The second time was when I ended up lost on my way driving alone from Tel Aviv to Tiberias, and found myself in Nazareth. All it took for hysteria to set in was the sight of a billboard in Arabic promoting a fruit drink endorsed by Yasser Arafat. I quickly pulled into a parking lot and hid in my car trembling while I consulted the map. Thankfully, no one tried to make me drink the Arafat fruit punch.

When we made Aliyah, I arrived to Israel carrying the “Arabs are scary” baggage still.

In fact, it was only after we decided to live on Hannaton that I realized that Kfar Manda, the next big town over, was an Arab town, and that essentially, we were surrounded by Arab villages (some Muslim, some Druze — all Israeli). Once I found out, outwardly I felt proud, in the same way a white girl living in Harlem might. But inwardly, especially when I heard a rumor that Manda houses an active terrorist cell, I felt that same sense of discomfort. “Arabs are scary.” Whether or not the terrorist cell rumor has any truth to it, I still don’t know. But so far my comfort level extends only to getting gas at the station just outside of town (because it’s on my way home from work), but not heading into the town center alone for a shwarma or some vegetables.

I’m fully aware that my fear of Arabs is directly related to my ignorance and to lack of personal experience. That it has nothing to do with personal human interaction, and everything to do with stories spread by fearful people. Some of these stories are true, of course; but some are exaggerated. And, none of the stories belong to me.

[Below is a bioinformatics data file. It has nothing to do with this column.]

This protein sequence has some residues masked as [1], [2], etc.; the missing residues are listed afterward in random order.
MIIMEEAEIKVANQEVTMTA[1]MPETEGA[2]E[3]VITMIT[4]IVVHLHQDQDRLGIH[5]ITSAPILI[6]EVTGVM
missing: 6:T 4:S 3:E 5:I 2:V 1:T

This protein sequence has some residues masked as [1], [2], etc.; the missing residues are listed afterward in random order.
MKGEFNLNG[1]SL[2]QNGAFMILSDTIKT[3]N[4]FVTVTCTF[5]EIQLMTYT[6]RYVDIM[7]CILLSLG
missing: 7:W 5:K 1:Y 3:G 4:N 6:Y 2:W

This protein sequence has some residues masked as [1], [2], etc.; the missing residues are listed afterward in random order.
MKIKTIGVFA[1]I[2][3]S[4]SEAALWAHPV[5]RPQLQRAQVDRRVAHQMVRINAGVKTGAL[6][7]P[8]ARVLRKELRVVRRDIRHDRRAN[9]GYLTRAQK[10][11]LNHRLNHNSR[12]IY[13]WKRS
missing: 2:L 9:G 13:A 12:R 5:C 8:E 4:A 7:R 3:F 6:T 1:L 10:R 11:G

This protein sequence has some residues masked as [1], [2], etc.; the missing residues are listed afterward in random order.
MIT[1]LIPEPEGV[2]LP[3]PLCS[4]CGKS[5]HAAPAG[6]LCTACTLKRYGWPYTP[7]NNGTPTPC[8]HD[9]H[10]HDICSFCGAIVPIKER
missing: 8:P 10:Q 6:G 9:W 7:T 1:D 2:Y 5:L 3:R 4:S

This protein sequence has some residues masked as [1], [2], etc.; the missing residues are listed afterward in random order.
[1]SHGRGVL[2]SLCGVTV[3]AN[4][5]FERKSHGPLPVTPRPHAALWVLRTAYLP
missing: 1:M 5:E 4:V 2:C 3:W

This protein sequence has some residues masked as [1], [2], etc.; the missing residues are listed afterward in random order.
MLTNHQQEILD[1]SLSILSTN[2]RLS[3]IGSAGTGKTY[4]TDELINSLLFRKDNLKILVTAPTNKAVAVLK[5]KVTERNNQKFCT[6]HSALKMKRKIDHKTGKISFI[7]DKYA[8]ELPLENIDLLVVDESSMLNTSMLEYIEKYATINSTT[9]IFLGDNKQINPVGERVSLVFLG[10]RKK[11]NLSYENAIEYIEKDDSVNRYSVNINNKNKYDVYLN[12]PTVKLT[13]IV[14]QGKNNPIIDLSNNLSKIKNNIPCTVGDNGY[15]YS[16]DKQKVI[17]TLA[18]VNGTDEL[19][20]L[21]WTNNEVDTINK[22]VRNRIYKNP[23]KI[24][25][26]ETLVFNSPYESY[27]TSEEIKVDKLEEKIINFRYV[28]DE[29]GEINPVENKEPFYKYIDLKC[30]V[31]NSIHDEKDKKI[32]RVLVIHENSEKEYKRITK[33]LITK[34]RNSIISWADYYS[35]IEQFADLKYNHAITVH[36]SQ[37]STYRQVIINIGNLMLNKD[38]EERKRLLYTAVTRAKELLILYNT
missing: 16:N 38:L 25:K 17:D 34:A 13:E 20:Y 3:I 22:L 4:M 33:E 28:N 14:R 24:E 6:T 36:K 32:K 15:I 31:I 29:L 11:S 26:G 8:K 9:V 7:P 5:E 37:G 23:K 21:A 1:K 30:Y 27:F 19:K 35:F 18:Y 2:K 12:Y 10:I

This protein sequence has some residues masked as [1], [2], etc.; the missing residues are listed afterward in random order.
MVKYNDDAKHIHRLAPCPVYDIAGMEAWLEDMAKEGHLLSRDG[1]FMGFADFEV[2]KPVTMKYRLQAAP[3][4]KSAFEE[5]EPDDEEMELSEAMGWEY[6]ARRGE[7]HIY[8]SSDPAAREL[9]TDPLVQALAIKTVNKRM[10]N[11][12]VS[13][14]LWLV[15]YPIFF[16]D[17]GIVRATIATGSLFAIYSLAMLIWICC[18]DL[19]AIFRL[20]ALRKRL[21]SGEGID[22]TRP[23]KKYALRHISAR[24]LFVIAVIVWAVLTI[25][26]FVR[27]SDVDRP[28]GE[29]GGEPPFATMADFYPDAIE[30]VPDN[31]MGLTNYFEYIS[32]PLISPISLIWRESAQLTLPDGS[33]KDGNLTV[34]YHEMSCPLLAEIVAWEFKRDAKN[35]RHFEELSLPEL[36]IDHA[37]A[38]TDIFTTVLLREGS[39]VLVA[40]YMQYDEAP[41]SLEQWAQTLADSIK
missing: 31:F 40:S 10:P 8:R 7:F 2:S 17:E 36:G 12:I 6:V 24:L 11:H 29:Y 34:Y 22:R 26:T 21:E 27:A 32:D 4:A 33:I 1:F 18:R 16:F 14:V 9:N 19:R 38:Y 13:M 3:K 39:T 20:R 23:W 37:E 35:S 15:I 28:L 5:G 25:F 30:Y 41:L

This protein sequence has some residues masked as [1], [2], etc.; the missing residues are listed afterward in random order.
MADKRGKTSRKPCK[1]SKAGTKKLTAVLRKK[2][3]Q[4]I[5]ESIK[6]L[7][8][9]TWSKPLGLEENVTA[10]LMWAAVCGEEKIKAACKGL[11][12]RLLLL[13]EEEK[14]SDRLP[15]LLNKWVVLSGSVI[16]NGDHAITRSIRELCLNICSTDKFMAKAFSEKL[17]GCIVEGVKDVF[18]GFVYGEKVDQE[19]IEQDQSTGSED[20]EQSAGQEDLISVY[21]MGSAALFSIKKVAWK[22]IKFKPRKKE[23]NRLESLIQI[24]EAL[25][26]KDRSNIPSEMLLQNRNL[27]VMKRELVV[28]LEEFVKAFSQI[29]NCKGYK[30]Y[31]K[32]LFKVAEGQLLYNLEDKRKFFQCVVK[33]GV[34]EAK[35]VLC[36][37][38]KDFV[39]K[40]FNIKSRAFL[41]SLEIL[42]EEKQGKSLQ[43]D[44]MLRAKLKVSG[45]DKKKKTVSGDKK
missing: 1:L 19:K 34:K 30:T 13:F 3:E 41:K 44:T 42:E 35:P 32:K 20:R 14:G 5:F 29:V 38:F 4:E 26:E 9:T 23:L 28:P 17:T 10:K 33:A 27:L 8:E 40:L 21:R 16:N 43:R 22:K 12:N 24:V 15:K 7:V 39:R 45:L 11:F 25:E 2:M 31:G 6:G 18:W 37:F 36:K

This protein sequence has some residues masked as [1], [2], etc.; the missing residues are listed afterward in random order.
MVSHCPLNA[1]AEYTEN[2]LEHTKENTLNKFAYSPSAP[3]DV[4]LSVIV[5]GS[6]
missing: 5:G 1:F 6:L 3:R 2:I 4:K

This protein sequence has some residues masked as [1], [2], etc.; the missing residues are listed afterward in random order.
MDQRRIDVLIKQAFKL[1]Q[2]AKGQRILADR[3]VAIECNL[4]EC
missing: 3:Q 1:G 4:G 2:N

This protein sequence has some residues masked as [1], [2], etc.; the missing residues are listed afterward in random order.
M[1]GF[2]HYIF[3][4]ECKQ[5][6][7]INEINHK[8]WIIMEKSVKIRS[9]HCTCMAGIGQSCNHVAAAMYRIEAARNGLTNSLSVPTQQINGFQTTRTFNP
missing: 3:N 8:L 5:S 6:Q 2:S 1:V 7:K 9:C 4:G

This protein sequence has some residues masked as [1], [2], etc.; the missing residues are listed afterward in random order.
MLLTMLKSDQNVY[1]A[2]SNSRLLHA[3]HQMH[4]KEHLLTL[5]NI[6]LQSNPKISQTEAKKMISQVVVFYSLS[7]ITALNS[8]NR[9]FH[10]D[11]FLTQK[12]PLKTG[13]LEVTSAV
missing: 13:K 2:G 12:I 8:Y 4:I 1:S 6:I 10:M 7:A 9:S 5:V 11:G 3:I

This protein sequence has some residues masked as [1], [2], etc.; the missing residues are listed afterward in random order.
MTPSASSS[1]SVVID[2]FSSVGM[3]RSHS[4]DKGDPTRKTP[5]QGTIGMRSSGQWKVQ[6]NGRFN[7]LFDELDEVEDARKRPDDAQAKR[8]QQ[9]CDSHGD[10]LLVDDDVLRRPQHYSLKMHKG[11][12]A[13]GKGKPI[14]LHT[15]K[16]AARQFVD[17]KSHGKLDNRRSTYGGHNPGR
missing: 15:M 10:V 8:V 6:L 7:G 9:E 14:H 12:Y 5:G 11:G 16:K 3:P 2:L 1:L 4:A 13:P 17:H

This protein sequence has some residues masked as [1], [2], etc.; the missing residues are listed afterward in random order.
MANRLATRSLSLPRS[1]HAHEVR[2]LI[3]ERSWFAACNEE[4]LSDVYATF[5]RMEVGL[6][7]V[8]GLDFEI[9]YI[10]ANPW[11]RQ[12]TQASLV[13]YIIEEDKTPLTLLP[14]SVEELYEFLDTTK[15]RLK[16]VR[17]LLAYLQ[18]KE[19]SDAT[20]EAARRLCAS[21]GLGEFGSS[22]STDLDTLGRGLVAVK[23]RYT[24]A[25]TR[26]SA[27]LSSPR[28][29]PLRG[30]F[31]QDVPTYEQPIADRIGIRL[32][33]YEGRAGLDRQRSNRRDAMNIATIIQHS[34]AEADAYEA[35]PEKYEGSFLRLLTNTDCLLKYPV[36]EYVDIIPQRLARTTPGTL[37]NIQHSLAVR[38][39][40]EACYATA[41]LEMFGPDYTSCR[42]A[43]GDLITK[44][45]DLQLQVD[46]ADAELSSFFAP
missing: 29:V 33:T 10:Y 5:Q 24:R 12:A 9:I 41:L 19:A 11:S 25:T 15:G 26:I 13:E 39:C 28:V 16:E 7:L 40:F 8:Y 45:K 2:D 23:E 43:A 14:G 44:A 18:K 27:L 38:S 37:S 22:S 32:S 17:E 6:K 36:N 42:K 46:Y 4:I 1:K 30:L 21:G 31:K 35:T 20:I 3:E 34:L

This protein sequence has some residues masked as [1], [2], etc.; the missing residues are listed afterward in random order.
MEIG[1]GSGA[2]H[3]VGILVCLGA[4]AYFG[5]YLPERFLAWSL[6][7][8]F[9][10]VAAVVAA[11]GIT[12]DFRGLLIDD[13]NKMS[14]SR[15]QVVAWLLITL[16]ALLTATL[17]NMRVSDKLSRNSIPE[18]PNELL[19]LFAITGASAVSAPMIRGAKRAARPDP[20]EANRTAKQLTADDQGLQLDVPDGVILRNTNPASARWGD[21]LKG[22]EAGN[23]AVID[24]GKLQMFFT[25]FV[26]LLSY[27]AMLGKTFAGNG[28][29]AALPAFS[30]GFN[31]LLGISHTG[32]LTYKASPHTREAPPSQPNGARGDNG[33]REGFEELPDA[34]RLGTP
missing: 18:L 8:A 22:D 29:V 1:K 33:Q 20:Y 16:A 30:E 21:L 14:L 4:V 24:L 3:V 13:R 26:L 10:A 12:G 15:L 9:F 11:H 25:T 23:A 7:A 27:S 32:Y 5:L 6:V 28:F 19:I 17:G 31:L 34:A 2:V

In fact, all of my interactions with Arabs since I’ve moved to Israel have not only been benign, but a few have even been memorable examples of human kindness.

For instance, there’s a Middle Eastern restaurant my in-laws frequent: of all the restaurants we’ve been to Israel, it’s the one where the kitchen staff is the most sensitive to my kids’ food allergies. And just yesterday, I was driving home from a business meeting in Tel Aviv when I realized something was terribly wrong with my car. I ignored the noise for a good ten minutes, long enough to get off the beach highway and pull over to the shoulder. It didn’t take long to understand that the piece hanging off the front side of my car was not necessarily going to stop the car from running, but certainly was not going to allow me to get home safely if it kept dragging. I made it to the nearest gas station, one near an Arab Village, where two Arab attendants fixed my car temporarily. They didn’t hesitate when I asked them to help me and they didn’t ask for payment.

If I had followed the “Rules for American Jewish Girls Travelling in Israel,” I would have never made it home. The Arab-run gas station was the only one around for miles.

I can’t hold myself up as the picture of co-existence or tolerance just because I live in the lower Galilee and ask for help from handy, young Arab guys. But I have realized in the short time that I have lived here that my understanding of the situation between Jews and Arabs in Israel is transforming from one informed by stories to one informed by experience — and we all know that it’s real, live interaction between people that is the miraculous cure to both real and imagined conflict.

And my real, live Jewish interaction with real, live Arabs makes us all one teeny tiny step closer to peace